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Animated GIF from 1929

September 20, 2011

Real life has been interfering with important historical research. This must stop! Despite a busy day at work, I will bring history forward!  Or something like that.

Anyway, we’ve all seen the majestic glory of Old SF, who have revealed the secret history of the SFPL’s most excellent (though unfortunately lowish-resolution) photo archive.  I can’t tell you how happy I am that they took the time to geotag things.  It certainly makes my time-wasting more efficient.  (Hey, OldSFians, ping me, we need to talk about integrating the Sanborn maps!)

Geotagging these resources is but the first step.  There’s also the efforts of Historypin (who recently grabbed Jon Voss, of LookBackMaps fame) where we align photos and tag more information about them. (I cannot wait until we get a geohistory API…)

Anyway, many of you have probably seen the series of photos from the corner of 24th and Valencia from 1929.  This one looks east down 24th towards Potrero, standing next to Papalote. The building on the right (SW corner) and one across the street on the left (NE corner) are still there.

Hey, ice cream!  And we sure could use a deli on that corner again. Strangely enough, that’s a gas station across the street (where the church is now), and the Fiesta ice cream building will eventually flip to a gas station.

Another view looking south towards Bernal where you can see a lumberyard and a proto-fixie.

(If anyone wants to load these in historypin and do the before/after Google Street View thing, go for it, I’m so out of time it’s absurd.)

The Sanborn maps for this intersection are particular pain in the ass to put together — basically four different maps in two different volumes. But such is my love for you all and of history.

Anyway, here’s 1915 vs 1950 side by side. Goodbye lumberyards and the candy factory and light industry and the train station (which is a post in itself). (Click to make bigger.)

(I also did a quick and dirty map of that corner in 1899 for the 200 Yards project a while back.)

Zooming in 24th and Valencia, here’s 1915 vs 1950 in an animated GIF with a 35 year delta. The two photos were taken on the left looking right (east looking west), and top looking down (north looking south) respectively.

Click on it if nothing’s happening, or to get a wider version.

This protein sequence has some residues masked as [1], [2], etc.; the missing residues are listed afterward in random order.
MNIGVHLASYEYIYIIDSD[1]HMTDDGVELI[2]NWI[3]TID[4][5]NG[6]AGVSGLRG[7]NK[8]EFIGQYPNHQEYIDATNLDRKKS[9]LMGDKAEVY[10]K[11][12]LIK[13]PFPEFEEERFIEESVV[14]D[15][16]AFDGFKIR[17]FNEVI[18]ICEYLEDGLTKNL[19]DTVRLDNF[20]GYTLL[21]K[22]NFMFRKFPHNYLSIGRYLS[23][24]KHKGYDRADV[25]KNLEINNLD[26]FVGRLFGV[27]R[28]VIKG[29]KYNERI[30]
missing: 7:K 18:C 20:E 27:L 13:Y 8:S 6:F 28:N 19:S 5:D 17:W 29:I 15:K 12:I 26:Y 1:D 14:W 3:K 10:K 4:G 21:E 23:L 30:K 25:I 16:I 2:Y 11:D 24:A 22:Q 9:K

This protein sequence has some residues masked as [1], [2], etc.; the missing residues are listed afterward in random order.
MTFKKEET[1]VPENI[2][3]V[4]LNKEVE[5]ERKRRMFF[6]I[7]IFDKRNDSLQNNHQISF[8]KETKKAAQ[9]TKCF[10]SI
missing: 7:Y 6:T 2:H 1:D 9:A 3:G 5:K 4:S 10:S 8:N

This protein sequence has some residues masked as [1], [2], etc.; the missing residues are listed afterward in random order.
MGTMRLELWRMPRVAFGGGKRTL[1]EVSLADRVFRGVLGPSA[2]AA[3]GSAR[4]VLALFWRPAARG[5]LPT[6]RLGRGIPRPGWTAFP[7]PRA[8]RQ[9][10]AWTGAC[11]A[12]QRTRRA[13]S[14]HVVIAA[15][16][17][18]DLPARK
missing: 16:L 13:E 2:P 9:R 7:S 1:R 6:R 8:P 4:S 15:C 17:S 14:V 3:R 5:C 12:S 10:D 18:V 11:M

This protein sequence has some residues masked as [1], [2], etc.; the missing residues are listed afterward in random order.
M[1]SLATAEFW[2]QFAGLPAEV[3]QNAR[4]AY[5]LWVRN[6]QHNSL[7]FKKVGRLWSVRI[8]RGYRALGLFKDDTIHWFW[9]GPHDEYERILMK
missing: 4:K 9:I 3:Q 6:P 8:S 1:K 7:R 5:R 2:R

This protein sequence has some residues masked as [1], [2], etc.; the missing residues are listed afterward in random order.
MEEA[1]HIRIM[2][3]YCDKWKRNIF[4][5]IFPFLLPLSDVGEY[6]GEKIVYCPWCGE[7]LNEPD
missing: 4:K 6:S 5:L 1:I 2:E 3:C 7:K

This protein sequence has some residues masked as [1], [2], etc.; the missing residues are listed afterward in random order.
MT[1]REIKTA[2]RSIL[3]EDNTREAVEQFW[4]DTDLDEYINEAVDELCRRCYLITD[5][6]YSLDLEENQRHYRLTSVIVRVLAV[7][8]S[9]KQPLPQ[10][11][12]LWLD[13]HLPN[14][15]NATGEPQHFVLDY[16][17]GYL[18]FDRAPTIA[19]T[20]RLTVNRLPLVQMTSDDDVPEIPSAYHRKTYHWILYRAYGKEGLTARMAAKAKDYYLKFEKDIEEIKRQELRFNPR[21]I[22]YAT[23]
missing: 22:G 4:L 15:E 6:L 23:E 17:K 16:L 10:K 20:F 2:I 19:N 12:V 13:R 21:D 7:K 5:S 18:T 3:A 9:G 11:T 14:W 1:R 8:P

Given the title of the post, you can probably figure out where I’m going next.  The interesting thing about the 1929 photo is there are actually TWO of them, taken less than a minute apart. It’s as if the photographer knew that we would use a format invented in 1987 to animate his 82 year old images!   The detail in any one of these photos is impressive, but the animation below makes it that much more real.

(Click for a 1000 pixel wide version).

Note the kids hamming it up. They’re in their 90s now.

And check out the streetcar under the Fiesta Ice Cream sign! I never noticed it until I made this animation.

Anyway, enjoy the mildly coherent historic discourse and retina jarring animated GIFs.

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10 Comments leave one →
  1. Herr Doktor Professor Deth Vegetable permalink
    September 20, 2011 1:24 pm

    Very cool!

  2. September 20, 2011 1:34 pm

    the photographer was bracketing (different shutter speeds)

    how fortuitous!!

    • September 20, 2011 1:53 pm

      Cool, that makes sense — I noticed a lot of near-doubles and could never figure out why. (Imagine explaining HDR to those guys?)

  3. siobhan permalink
    September 20, 2011 8:50 pm

    Interesting. Hey — I notice that the O.K. stables in the 1919 Sanborn map turns into an auto repair shop in the 1950 map. Do you think that’s common? I always see old auto repair shops that I swear look like they were built to be a stable with a hay loft.

  4. Charles permalink
    September 21, 2011 11:42 pm

    What’s up with the man on his knees hamming it up with the kids? Praying for a future Papalote perhaps?

  5. September 23, 2011 2:43 pm

    Look at all the parking!

  6. Chris Dichtel permalink
    October 4, 2013 4:04 pm

    @Professor Deth Vegetable —the one with the horse head jutting out from its gable? Was that paper ever published? I’ve talked with a number of the local auto garages about the carriage house origins of their buildings, and would love to read that!

  7. Chris Dichtel permalink
    October 4, 2013 4:06 pm

    There was a candy factory on the corner of Devisadero [sic] and Oak St. back then, as well. (Where Vinyl cafe is now)

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